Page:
I have never understood why so many octagon houses make most of the rooms normal, either squares or rectangles.

    That is what was so wonderful about the octagon Kelly posted last week. The rooms were all oddly shaped. Fabulously oddly!

  9. KrystaKrysta says: 43 comments
    OHD Supporter

    1912 Adobe Craftsman
    Fort Davis, TX

    Let me take my ShopVac, some Murphy’s Oil Soap and get started on this lovely home. How magnificent it could be! Brick, a sturdy foundation, cross-ventilation AND three acres, with LILACS?! Thanks to OHD, I’m really beginning to think people in the 1800s were way smarter and more appreciative of the simpler, finer things, than we can ever be. What a wonderful home.

  10. jillieDjillieD says: 105 comments
    OHD Supporter

    1952 Ojai, CA

    Sadly, not a lot seems to be happening in Elwell, MI. What’s a girl to do, besides work on the house?

  11. woeismewoeisme says: 154 comments
    OHD Supporter

    1990 suburban
    Vacaville, CA

    Do you think the Art Nuevo panels are included?

  12. HallHall says: 11 comments

    Do you think that new build piece can be easily removed? Any idea why it was added?

  13. JRJR says: 1 comments
    1972 Not old!

    Beautiful! Needs a young couple with lots of energy!

  14. John ShifletJohn Shiflet says: 5525 comments
    OHD Supporter

    1897 Queen Anne Colonial
    Cadiz, OH

    Definitely a fixer upper here and priced accordingly. The first order of business is to do restoration “triage”: usually, the roof is priority one but from the drone photo, it seems to be relatively sound. The next priority is taking care of the foundation and by extension, the brick walls it supports. I suspect the river rock looking foundation may have been bonded with soft lime mortar which deteriorates over time in most cases. The defects seen in the masonry walls appear to be from sagging supports which then allow cracks to appear in the courses of bricks. Simply filling in the gaps with more mortar won’t fix the problem. A closer examination to figure our what allowed the cracks to form in the first place will then lead to deciding what steps need to be taken to fix the problem. A structural engineer knowledgeable about period structures and masonry restoration should be consulted. In most cases, the state historic preservation office can recommend qualified people for this kind of work. https://www.michigan.gov/mshda/0,4641,7-141-54317-53069–,00.html Because Victorian era Octagons are rare there might be assistance programs of some sort that could also be of help. Once the foundation and walls are stabilized, then the fun work can begin. I’ve seen several Octagons of this type with porches that go all the way around the structure. I’m not sure if that’s the case here but older photos or illustrations might be of some help. 1876 was fairly late in the Octagon fad but I know of a Minnesota example dating from 1883 and there could be an example or two from even later but primarily the Octagon was a short lived architectural fad of the 1850-1870 era. Post restoration, I’m sure this smaller Octagon house would be a knockout. Early Octagons stand out for their simplicity but late examples like this one can be relatively ornate and borrow design elements from the Italianate style. This rare house really deserves to be meticulously restored but it will take a fair amount of money and effort to bring it back.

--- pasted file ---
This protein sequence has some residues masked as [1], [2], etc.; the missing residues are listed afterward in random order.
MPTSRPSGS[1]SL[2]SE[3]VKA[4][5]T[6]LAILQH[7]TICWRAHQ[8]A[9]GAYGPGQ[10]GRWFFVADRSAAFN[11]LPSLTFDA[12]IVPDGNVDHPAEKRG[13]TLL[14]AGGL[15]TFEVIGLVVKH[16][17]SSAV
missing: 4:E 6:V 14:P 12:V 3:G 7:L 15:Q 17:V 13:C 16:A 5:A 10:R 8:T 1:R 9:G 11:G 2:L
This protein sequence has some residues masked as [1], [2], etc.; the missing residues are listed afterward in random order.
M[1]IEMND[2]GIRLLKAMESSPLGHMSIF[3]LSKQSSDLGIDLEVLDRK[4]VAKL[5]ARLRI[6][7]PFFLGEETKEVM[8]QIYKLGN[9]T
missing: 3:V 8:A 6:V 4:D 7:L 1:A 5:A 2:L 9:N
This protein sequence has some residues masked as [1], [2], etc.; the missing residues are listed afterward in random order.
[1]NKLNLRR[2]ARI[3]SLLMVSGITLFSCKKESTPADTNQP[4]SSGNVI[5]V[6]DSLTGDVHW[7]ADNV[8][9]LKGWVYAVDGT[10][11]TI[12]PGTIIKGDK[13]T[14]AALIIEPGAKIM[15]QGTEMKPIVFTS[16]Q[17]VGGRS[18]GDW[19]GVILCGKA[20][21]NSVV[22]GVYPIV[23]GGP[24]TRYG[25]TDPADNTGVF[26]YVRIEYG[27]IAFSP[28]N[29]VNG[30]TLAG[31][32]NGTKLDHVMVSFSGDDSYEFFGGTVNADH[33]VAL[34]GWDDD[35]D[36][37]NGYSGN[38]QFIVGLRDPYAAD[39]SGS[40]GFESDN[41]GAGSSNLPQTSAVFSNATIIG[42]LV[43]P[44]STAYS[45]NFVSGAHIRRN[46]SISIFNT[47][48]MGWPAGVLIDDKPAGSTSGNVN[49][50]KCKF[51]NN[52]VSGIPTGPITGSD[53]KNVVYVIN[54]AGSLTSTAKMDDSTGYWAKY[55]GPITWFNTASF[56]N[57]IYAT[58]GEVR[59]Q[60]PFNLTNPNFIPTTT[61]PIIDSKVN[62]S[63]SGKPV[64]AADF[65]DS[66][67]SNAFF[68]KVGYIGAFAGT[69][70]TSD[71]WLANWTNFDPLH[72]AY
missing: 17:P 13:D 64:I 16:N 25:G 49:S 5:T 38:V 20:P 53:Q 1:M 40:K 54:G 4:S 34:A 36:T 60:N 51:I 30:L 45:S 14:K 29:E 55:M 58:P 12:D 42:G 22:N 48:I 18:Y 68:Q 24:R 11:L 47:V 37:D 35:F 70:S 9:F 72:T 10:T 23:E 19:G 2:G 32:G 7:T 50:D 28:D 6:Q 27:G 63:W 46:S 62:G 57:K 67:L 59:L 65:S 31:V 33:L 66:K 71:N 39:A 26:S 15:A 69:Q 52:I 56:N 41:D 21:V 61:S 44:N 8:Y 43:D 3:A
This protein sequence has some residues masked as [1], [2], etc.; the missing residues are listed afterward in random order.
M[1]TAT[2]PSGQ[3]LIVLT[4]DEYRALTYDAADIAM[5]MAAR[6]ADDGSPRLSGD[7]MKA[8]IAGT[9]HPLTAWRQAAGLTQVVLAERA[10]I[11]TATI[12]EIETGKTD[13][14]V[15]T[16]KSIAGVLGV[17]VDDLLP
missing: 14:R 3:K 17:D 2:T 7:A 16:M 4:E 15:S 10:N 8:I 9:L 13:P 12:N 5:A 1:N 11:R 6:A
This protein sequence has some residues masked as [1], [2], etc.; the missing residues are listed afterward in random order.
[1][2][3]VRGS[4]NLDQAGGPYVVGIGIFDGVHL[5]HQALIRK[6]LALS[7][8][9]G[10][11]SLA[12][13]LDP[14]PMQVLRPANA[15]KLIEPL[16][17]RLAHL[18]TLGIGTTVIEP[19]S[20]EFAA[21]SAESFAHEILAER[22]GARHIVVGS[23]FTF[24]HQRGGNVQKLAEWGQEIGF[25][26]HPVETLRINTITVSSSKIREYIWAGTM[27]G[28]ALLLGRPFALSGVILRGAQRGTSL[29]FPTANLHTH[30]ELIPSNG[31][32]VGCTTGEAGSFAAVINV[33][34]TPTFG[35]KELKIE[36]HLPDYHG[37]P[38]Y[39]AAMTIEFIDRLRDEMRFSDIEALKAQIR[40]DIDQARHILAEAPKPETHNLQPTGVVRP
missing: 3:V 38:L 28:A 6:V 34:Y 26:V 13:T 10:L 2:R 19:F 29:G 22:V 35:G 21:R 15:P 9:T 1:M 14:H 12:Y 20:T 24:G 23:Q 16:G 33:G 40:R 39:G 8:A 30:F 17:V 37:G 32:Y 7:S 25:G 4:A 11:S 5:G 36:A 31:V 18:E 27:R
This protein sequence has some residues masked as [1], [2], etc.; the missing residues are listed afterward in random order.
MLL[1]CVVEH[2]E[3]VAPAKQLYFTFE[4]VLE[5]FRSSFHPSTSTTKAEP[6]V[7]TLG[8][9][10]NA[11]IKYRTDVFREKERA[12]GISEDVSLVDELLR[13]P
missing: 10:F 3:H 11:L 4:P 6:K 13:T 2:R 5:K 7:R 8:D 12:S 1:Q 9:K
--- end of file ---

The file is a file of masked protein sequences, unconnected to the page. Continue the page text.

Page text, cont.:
15. ScottScott says: 349 comments
    1951 Grants Pass, OR

    I haven’t seen a damper control like that in many years.